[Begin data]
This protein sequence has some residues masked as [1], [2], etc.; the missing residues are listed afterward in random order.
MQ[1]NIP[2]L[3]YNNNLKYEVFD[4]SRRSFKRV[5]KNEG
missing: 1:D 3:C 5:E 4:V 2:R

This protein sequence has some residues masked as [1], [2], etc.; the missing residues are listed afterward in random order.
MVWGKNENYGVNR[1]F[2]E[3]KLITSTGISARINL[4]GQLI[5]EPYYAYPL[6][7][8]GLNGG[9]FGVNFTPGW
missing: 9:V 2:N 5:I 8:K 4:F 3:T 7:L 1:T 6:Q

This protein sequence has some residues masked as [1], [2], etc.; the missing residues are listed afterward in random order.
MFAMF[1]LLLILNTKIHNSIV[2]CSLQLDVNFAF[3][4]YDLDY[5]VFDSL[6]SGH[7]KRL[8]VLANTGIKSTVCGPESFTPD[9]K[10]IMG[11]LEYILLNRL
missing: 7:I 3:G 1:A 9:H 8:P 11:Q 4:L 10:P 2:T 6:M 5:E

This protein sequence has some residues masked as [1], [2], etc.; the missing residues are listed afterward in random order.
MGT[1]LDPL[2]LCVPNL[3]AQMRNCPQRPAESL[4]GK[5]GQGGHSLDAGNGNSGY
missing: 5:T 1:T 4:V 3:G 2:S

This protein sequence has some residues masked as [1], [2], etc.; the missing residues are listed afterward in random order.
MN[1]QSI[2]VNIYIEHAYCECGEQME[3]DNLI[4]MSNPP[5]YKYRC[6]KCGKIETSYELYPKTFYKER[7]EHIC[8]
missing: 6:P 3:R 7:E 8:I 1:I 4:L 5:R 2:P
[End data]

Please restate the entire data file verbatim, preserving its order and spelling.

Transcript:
This protein sequence has some residues masked as [1], [2], etc.; the missing residues are listed afterward in random order.
MQ[1]NIP[2]L[3]YNNNLKYEVFD[4]SRRSFKRV[5]KNEG
missing: 1:D 3:C 5:E 4:V 2:R

This protein sequence has some residues masked as [1], [2], etc.; the missing residues are listed afterward in random order.
MVWGKNENYGVNR[1]F[2]E[3]KLITSTGISARINL[4]GQLI[5]EPYYAYPL[6][7][8]GLNGG[9]FGVNFTPGW
missing: 9:V 2:N 5:I 8:K 4:F 3:T 7:L 1:T 6:Q

This protein sequence has some residues masked as [1], [2], etc.; the missing residues are listed afterward in random order.
MFAMF[1]LLLILNTKIHNSIV[2]CSLQLDVNFAF[3][4]YDLDY[5]VFDSL[6]SGH[7]KRL[8]VLANTGIKSTVCGPESFTPD[9]K[10]IMG[11]LEYILLNRL
missing: 7:I 3:G 1:A 9:H 8:P 11:Q 4:L 10:P 2:T 6:M 5:E

This protein sequence has some residues masked as [1], [2], etc.; the missing residues are listed afterward in random order.
MGT[1]LDPL[2]LCVPNL[3]AQMRNCPQRPAESL[4]GK[5]GQGGHSLDAGNGNSGY
missing: 5:T 1:T 4:V 3:G 2:S

This protein sequence has some residues masked as [1], [2], etc.; the missing residues are listed afterward in random order.
MN[1]QSI[2]VNIYIEHAYCECGEQME[3]DNLI[4]MSNPP[5]YKYRC[6]KCGKIETSYELYPKTFYKER[7]EHIC[8]
missing: 6:P 3:R 7:E 8:I 1:I 4:L 5:R 2:P